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Microsoft unveils Surface tablet computer running Windows 8 OS

Jennifer Scott

Microsoft has launched a tablet computer - dubbed the Surface - running on its Windows 8 operating system (OS).

Microsoft announced the Windows 8 tablet last night in a bid to take on rival tablet manufacturers Apple, Samsung and Google. The company called the product line Surface after its table-top touch-screen devices often used in retail or education.

The two Microsoft Surface tablet models on show revealed users would get a choice between an ARM processor-based device running Windows RT or an Intel core i5 processor with Windows 8 Pro.

The ARM tablet will weigh 676g – slightly more than the Apple iPad – with a depth of 9.3mm, coming in 0.1mm less than the Apple iPad. It will come with either 32GB or 64GB of internal memory.

However, unlike the Apple iPad, it will feature an additional microSD slot as well as a USB 2.0 port.  

The Intel version of the Microsoft Surface tablet is a more heavy-duty device, aimed at the Ultrabook market. It will weigh 903g, at a depth of 13.5mm and with either 64GB or 128GB internal memory. 

As well as a microSD slot, the Intel core i5 processor tablet will feature a USB 3.0 port and a mini displayport video connection.

Both devices will come with a built-in kickstand for adjusting the position of the tablet. They both have the option of attaching a type cover, a thin magnetically attached keyboard that doubles up as a protective case; or a more traditional feeling keyboard, depending on preference.

Enterprise support for the Microsoft Surface tablet

The tablets received some support from enterprise, with Virgin Media Business claiming the familiar name will encourage more companies to get on board with mobile devices.

Tony Grace, chief operating officer at Virgin Media Business, said: “Microsoft has always been a favourite for business use and these Surface tablets will usher in the next generation of ‘consumerised’ IT.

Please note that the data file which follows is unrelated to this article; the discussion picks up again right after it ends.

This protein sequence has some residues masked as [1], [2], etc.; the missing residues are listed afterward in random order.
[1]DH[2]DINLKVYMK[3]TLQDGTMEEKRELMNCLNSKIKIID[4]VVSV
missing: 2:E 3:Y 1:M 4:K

“Marrying consumer and business applications, the desktop application supportive device marks a step-change across business and consumer usage.

"We’re likely to see companies looking again at implementing ‘bring your own device’ schemes after their initial popularity, following the launch of the iPad.”

Analysts voice doubts

However, the analyst community is not so sure. Jan Dawson, chief telecoms analyst at Ovum, claimed the attempt to bring both the desktop and tablet experience to users is likely to lead to more bad than good.

“There are no surprises in the software – the Surface tablet uses the same two desktop and RT versions of Windows 8 we've been hearing about,” she said. 

“As such, nothing has changed there and it still looks like a huge break with the past on the surface but with a jarring switch back to the old desktop world hidden beneath.”

“In theory, it delivers all the benefits of both the tablet-optimised environment and the classic desktop approach and apps, but in reality the versions available to try at the moment are a horrible mishmash of the two worlds that is likely to be confusing for the consumer.”

Dawson also raised the question of how other manufacturers planning to build their own Windows 8 tablets would feel about Microsoft launching its own hardware and taking away some of their market share.

“On the hardware front, what does it say about the tablets Microsoft is seeing from its OEM partners as it gets ready to launch Windows 8, that they felt they needed to launch their own tablet?” she added. 

“Either they are not happy with the devices out there, or they are not satisfied with only taking a licence fee from selling Windows-based tablets.”

“Either way, it is a huge vote of no confidence in its OEM partners, who should rightly feel slighted. It is rarely a good idea for an OS owner to start competing with its OEM partners and this does not feel like an exception.”

Prices for the two Microsoft Surface tablets have yet to be confirmed, but Microsoft said they would be comparable with ARM tablets and Intel Ultrabooks already on the market.

The ARM Windows RT model will launch at the same time as Windows 8 goes to general availability, but for the Intel Windows 8 Pro device, customers will have to wait a further 90 days before release.


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